You have to give credit to the English bowlers,particularly the fast men who ALL swung the ball including reverse swing,something the Aussie bowlers struggled with.Another reason why they triumphed was their discipline.They never wavered from their plans and bowled tight,suffocating line and lengths. From what iv'e seen from the Indian bowlers is that if they don't have conditions to suit spin,the only man good enough is Khan.India's batsmen are still great but some won't be around for long whilst the English batsmen are a team experienced enough yet young enough to post consistent big scores. Not forgetting Sth Africa who like India have a couple of stars in the team.Steyn is a matchwinner on any surface and Kallis's batting exploits have saved them.

My point is,England have a well balanced team with no passengers aboard so whoever thinks they cant be the No.1 team in the world is kidding themselves and speaking from the heart not the brain.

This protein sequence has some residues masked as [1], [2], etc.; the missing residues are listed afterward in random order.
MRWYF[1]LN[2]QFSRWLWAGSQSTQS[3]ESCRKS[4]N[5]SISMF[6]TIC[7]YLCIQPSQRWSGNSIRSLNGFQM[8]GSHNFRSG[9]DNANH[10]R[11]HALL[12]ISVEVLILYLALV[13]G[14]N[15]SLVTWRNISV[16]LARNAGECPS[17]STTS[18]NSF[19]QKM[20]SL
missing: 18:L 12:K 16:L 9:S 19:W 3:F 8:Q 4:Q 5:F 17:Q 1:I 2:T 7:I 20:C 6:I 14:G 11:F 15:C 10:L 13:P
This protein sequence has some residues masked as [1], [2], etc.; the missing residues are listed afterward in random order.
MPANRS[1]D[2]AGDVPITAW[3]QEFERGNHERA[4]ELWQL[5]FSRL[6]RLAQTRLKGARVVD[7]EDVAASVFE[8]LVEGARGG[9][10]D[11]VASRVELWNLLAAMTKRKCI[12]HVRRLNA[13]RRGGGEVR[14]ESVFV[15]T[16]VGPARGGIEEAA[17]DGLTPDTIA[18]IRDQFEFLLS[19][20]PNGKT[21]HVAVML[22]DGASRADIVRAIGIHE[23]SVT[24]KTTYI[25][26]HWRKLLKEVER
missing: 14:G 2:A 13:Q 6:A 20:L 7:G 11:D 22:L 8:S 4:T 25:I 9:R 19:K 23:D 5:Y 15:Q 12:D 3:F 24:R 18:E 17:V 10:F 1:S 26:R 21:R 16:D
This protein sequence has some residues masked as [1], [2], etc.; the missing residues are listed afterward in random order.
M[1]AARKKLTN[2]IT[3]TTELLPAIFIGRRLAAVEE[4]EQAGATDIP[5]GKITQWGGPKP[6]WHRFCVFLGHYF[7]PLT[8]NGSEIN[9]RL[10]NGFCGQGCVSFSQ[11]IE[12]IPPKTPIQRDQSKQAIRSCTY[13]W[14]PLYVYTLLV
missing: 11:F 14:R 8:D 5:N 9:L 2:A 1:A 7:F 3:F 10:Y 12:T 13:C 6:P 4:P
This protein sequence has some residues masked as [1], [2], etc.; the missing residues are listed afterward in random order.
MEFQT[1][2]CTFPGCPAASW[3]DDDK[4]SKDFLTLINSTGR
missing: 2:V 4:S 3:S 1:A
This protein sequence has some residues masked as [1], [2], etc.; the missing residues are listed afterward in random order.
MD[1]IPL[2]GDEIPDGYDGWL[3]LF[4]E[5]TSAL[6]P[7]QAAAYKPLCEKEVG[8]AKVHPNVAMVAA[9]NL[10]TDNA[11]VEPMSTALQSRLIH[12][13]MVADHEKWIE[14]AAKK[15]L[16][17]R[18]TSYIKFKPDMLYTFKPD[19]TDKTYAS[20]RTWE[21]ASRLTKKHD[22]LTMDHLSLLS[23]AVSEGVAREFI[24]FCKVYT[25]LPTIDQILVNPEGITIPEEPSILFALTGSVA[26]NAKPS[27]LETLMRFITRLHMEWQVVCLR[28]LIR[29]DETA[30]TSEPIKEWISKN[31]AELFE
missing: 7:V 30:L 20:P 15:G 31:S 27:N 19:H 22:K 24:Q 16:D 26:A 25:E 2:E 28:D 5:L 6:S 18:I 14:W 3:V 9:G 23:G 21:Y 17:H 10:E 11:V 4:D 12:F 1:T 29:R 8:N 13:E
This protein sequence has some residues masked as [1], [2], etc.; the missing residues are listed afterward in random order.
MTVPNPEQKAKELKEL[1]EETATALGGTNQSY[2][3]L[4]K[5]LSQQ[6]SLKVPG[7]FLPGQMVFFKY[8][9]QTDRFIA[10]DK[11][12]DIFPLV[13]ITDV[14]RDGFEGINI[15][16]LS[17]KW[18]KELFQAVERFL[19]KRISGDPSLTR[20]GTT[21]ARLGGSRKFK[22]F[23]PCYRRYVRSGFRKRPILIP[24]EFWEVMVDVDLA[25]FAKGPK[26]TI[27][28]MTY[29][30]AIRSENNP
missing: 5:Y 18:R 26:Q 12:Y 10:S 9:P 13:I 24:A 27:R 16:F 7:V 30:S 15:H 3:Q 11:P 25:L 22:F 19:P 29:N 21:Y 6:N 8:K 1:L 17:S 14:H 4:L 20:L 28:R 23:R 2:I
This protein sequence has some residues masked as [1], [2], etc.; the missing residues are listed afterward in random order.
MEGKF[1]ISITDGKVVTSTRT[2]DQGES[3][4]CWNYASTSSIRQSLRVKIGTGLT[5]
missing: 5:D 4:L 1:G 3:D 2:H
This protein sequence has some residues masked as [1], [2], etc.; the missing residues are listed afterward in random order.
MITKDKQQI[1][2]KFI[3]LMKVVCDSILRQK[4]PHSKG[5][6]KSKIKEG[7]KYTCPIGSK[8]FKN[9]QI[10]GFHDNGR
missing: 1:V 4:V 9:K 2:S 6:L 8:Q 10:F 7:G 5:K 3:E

Posted by SDHM on (January 10, 2011, 19:57 GMT)

@Trueman's_Ghost - I think England would have to whitewash both Sri Lanka and India to even get close, so somehow I don't think England will reach the top this summer...

Posted by Chapelau on (January 10, 2011, 17:43 GMT)

@meety - you talk a lot of sense mate - can u pls teach jonesy2? England do have an improving team and with a fair run of results will be very close behind India as worldl ranked No.2 at the end of this summer... reasons; mental toughness that simply was not there before and a great team spirit. India have some great players, aging but great, but after Zak their attack is very very ordinary. Eng v India are always close series of late, this will be no different, but I take England to win 2-1 or even 2-0 considering India have no time to prepare after their tour of WIndies. True test as many have said will then be can England win in India?